Open Access Original Research Article

A Charge Transfer Method for the Determination of Thiamine Hydrochloride Using 2,3- dichloro-1,4-dicyano-5,6-benzoquinone

Gloria Nwanisobi, Pius Ukoha

Asian Journal of Physical and Chemical Sciences, Page 1-7
DOI: 10.9734/AJOPACS/2017/38336

Aims: The aim of this research is to determine a method based on the formation of charge transfer complex between thiamine and 2,3- dichloro-1,4-dicyano-5,6-benzoquinone (DDQ) that is simple, fast, economical and less laborious.

Objectives: To establish the degree of charge transfer complex formation between thiamine and DDQ, to determine the stability of the charge transfer (CT) complex with respect to time, temperature and pH. To apply the charge transfer complex in spectrophotometric determination of the drug, to determine the average recoveries of the drug in pure and commercial forms, to validate the proposed method using International Conference on Harmonization Guideline.

Study Design:  A simple and sensitive spectrophotometric method.

Place and Duration of Study: Department of Chemical Engineering, Faculty of Engineering and Technology, Madonna University Nigeria, Akpugo campus) Enugu state, Nigeria and Department of pure and Industrial Chemistry, Faculty of Physical Sciences, University of Nigeria, Nsukka, Nigeria between January 2013 and November 2015.

Methodology: Transfer serial volumes of 0.036, 0.04 …… to 0.32 ml in 0.004 step of the standard thiamine (0.001 g/ml) solution equivalent to 5 µg/ml-80 µg/ml to different test tubes. Added 0.2 ml of buffer 8 to each test tube. Finally, add calculated volumes of DDQ (0.001 g/ml) solution in methanol to the content, mix and allow standing for 25 min at 40°C before analysis at 474 nm against a methanol blank using an ultraviolet, visible spectrophotometer. Two thiamine hydrochloride tablets were grinded on a mortar. An amount equivalent to 0.01 g was weighed and dissolved in some methanol. It was stirred to extract the active ingredient, filtered with What man no. 1 filter paper and made up to 10 ml to give a theoretical 0.001 g/ml concentration. Similar volumes were transferred to different test tubes and prepared as described in the general procedure before analysis at 474 nm.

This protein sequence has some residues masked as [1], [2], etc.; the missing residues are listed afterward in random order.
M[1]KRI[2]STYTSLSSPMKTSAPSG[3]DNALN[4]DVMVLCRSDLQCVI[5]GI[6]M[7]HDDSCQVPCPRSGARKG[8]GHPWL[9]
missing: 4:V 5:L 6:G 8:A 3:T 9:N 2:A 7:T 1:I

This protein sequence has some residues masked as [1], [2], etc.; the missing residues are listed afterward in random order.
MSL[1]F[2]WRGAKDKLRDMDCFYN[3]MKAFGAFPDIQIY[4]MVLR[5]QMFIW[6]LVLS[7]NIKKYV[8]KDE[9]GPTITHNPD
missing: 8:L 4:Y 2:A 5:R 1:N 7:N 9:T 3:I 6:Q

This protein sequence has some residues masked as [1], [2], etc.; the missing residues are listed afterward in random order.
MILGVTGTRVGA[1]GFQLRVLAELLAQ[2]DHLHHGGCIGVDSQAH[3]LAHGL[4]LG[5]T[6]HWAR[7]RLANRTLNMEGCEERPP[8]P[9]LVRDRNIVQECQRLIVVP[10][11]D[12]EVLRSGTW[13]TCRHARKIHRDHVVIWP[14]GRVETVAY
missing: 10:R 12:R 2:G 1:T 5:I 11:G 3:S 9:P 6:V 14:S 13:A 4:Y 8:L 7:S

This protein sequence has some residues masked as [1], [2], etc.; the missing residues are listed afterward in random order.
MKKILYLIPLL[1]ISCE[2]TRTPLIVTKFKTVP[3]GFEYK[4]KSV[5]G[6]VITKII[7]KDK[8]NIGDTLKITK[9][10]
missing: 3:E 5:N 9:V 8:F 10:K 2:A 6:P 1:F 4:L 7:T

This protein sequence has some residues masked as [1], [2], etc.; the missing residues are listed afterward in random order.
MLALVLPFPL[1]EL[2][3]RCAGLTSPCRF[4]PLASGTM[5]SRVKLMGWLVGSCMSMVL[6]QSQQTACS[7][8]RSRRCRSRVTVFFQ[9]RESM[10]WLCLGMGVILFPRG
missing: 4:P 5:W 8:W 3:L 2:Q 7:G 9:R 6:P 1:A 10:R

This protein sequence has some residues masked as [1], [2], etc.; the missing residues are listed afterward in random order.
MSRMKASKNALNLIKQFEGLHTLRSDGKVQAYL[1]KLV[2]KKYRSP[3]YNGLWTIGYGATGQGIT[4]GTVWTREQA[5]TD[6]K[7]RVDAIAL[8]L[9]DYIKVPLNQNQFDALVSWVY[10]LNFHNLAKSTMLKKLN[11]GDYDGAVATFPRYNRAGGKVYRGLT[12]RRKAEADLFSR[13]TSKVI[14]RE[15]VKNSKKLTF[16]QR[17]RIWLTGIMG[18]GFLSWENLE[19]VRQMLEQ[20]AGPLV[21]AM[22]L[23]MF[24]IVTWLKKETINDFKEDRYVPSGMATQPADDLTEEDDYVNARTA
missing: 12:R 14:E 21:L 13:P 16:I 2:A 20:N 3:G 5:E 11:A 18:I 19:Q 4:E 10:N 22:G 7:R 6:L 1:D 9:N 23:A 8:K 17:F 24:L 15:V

Results: A simple and sensitive spectrophotometric method is described for the assay of thiamine. The method is based on charge transfer complexation reaction of thiamine as n-electron donor with 2, 3 dichloro-5,6-dicyano -1,4- benzoquinone (DDQ) as -acceptor to give highly coloured species with 1:1 stoichiometric ratio. The coloured product was quantified spectrometrically at 474nm under the optimized experimental conditions.  Beer’s law is obeyed over the concentration ranges of 5-80μg/ml. Formation and stability of the complex of thiamine were optimum at pH 8. The Apparent molar absorptivity was calculated to be 1.08 x 103Lmol-1cm-1 with the corresponding Sandell sensitivity of 2.68. Limit of detection and quantification of the drug based on this method were thiamine 1.23 and 3.37 respectively.

Conclusion: The proposed method was applied successfully to the determination of thiamine hydrochloride in pure and commercial forms with an average recovery of 96.2% and SD = 0.016. Statistical comparison of the results was performed using student’s t-test and f-test at P = .05 confidence level.